Developing a web-based version of an exercise-based rehabilitation program for people with chronic knee and hip pain: a mixed methods study.

Pearson, Jennifer, Walsh, Nicola, Carter, Desmond, Koskela, Sian and Hurley, Michael (2016) Developing a web-based version of an exercise-based rehabilitation program for people with chronic knee and hip pain: a mixed methods study. JMIR Research Protocols, 5(2), e67. ISSN (online) 1929-0748

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Abstract

BACKGROUND: Osteoarthritis is highly prevalent and has enormous personal and socioeconomic impact. Enabling Self-management and Coping with Arthritic Pain through Exercise (ESCAPE-pain) is an integrated rehabilitation program that helps people understand how exercise can improve physical and psychosocial well-being. Unfortunately, its availability is limited. A Web-based version of the program could increase access for more people. Many Web-based resources are developed without end-user input and result in over-complex, unwanted, ineffective products with limited uptake. OBJECTIVE: The objective of this study was to codesign a Web-based version of ESCAPE-pain that people with chronic joint pain find engaging, informative, and useful. METHODS: To establish older persons' Internet use we conducted a postal survey of 200 people. To establish their opinions, likes or dislikes, and requirements for a Web-based version of the ESCAPE-pain program, we conducted two focus groups with 11 people who had participated in a program based on ESCAPE-pain and two with 13 people who had not. Information from the postal survey and focus groups was used to develop an online prototype website. People's opinions of the prototype website were gauged from thematic analysis of eight semistructured "think aloud" interviews. RESULTS: The survey response rate was 42% (83/200), of whom 67% (56/83) were female and mean age was 67 years. Eighty-three percent of the people had used the Internet, 69% described themselves as either very confident or confident Internet users, and 77% had looked online for health information. With regard to participating online, 34% had read a commentary or watched a video of someone else's experience of a health problem and 23% had tracked a health issue. Key qualitative themes emerged that included engagement, acceptability and usability, and structure and content of the program. CONCLUSIONS: Older people use the Internet as a source of health information but have concerns about safe use and quality of information. Users require a credible website that provides personalized information, support, monitoring, and feedback.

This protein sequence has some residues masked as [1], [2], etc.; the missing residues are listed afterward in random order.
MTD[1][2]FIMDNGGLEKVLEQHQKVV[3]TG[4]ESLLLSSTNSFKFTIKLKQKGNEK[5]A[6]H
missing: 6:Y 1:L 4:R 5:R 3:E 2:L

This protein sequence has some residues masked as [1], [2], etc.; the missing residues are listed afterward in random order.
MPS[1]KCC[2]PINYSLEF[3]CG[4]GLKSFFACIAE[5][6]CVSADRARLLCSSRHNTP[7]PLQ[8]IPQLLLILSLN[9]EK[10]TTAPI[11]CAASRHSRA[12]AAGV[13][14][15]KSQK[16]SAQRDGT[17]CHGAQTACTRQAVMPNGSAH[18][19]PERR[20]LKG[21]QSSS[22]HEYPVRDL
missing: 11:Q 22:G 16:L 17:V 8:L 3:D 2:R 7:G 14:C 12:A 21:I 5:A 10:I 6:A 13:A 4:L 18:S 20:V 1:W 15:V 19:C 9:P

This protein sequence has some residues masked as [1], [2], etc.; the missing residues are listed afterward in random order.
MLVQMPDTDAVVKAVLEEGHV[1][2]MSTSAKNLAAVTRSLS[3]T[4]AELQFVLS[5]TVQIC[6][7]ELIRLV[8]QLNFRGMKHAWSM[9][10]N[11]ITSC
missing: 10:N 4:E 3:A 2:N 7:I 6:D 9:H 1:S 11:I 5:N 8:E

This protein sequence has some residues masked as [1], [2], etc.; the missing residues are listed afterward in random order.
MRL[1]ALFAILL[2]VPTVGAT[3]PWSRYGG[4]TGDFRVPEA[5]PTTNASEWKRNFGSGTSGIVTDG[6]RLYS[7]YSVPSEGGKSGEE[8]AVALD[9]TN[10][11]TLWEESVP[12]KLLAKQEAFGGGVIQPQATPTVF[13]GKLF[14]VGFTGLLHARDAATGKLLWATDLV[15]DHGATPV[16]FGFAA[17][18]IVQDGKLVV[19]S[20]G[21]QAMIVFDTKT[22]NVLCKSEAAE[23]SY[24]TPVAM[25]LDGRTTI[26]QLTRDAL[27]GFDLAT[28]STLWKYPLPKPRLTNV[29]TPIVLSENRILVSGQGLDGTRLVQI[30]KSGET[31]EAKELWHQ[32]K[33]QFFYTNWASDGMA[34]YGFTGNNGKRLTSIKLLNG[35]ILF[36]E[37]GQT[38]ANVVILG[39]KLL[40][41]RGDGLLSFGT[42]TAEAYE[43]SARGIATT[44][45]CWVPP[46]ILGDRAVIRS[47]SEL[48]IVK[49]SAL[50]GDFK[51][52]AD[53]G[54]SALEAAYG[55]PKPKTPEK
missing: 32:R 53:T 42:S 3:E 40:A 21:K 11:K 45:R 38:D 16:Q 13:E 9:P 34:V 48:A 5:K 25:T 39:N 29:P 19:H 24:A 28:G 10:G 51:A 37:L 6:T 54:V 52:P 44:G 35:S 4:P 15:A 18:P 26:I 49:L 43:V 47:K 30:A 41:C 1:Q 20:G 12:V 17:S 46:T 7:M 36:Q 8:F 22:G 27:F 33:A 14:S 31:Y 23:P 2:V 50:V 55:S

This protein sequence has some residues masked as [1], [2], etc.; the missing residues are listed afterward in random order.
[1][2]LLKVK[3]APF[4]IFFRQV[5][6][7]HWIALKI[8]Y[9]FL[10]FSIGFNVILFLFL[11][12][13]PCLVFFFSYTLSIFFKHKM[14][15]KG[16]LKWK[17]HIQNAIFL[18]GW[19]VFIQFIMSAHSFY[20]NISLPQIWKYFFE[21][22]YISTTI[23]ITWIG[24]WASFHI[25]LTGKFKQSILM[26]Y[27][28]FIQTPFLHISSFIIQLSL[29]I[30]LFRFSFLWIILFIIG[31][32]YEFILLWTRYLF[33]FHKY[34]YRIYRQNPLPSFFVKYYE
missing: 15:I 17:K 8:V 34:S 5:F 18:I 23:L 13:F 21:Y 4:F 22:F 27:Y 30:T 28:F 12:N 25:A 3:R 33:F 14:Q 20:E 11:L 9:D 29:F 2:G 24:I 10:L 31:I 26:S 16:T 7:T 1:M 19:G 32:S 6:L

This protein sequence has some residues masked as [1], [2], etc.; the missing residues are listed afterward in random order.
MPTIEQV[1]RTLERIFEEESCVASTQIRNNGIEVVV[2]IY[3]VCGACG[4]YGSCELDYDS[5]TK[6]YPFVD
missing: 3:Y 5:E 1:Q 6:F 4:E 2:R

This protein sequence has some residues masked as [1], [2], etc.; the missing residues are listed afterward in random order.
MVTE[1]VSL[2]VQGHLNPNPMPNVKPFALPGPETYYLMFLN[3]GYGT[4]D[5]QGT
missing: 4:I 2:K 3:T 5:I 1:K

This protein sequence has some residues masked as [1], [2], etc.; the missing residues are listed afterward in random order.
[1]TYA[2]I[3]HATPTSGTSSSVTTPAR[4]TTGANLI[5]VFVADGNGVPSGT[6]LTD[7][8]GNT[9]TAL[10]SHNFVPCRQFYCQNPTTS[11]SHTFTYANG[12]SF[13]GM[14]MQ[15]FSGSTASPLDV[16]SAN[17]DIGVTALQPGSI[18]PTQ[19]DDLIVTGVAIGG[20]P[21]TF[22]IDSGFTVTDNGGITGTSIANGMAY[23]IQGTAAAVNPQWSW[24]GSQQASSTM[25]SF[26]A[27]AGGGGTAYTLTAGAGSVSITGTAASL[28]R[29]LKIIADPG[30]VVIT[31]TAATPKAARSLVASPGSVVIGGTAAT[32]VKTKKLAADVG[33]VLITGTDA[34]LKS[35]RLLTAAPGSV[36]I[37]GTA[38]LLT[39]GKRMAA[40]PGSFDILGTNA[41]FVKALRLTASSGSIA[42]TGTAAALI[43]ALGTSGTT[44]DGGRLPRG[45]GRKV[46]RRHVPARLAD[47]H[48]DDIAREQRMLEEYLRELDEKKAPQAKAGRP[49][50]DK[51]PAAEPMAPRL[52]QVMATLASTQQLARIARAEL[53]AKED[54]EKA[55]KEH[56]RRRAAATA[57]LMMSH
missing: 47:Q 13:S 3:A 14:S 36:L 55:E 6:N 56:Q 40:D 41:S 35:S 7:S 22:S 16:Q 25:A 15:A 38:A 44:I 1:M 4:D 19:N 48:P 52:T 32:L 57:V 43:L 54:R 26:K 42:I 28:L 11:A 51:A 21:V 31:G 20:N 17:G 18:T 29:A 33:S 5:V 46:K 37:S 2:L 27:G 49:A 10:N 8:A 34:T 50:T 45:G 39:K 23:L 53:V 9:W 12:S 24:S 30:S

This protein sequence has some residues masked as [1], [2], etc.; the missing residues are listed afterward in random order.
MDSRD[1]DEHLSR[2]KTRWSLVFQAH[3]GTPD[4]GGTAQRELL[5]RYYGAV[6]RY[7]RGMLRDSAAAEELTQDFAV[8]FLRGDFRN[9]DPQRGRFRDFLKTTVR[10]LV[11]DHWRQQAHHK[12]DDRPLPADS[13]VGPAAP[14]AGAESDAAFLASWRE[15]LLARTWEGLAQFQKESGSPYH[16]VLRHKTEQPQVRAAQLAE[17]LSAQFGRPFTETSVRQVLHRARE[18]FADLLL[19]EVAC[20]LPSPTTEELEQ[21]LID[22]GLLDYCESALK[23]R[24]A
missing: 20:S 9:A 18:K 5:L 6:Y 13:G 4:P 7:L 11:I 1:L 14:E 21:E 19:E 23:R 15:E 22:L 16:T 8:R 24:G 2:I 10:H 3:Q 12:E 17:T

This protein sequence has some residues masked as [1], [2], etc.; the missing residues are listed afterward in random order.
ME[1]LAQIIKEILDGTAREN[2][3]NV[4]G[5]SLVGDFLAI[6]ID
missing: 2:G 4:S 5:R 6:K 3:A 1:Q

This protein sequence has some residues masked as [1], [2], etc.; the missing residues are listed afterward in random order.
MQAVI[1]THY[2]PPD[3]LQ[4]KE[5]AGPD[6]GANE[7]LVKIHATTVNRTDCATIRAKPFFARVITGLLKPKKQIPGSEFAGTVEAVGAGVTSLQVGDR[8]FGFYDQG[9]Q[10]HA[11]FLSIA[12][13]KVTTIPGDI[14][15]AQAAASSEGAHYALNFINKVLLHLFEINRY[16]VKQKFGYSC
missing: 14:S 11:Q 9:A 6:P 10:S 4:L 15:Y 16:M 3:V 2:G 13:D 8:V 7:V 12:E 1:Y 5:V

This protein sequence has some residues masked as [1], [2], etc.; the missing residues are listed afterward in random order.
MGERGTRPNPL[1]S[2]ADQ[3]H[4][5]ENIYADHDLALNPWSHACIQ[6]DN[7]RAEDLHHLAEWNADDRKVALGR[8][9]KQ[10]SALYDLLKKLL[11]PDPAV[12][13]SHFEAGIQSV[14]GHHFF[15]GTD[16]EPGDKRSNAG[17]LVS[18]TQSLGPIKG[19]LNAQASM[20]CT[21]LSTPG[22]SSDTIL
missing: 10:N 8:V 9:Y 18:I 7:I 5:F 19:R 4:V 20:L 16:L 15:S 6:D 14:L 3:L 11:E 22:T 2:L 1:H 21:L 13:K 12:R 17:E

Item Type: Article
Additional Information: ©Jennifer Pearson, Nicola Walsh, Desmond Carter, Sian Koskela, Michael Hurley. Originally published in JMIR Research Protocols (http://www.researchprotocols.org), 19.05.2016. This is an open-access article distributed under the terms of the Creative Commons Attribution License (http://creativecommons.org/licenses/by/2.0/), which permits unrestricted use, distribution, and reproduction in any medium, provided the original work, first published in JMIR Research Protocols, is properly cited. The complete bibliographic information, a link to the original publication on http://www.researchprotocols.org, as well as this copyright and license information must be included.
Research Area: Allied health professions and studies
Faculty, School or Research Centre: Faculty of Health, Social Care and Education
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Depositing User: Automatic Import Agent
Date Deposited: 23 May 2016 11:04
Last Modified: 23 May 2016 14:50
URI: http://eprints.kingston.ac.uk/id/eprint/35180

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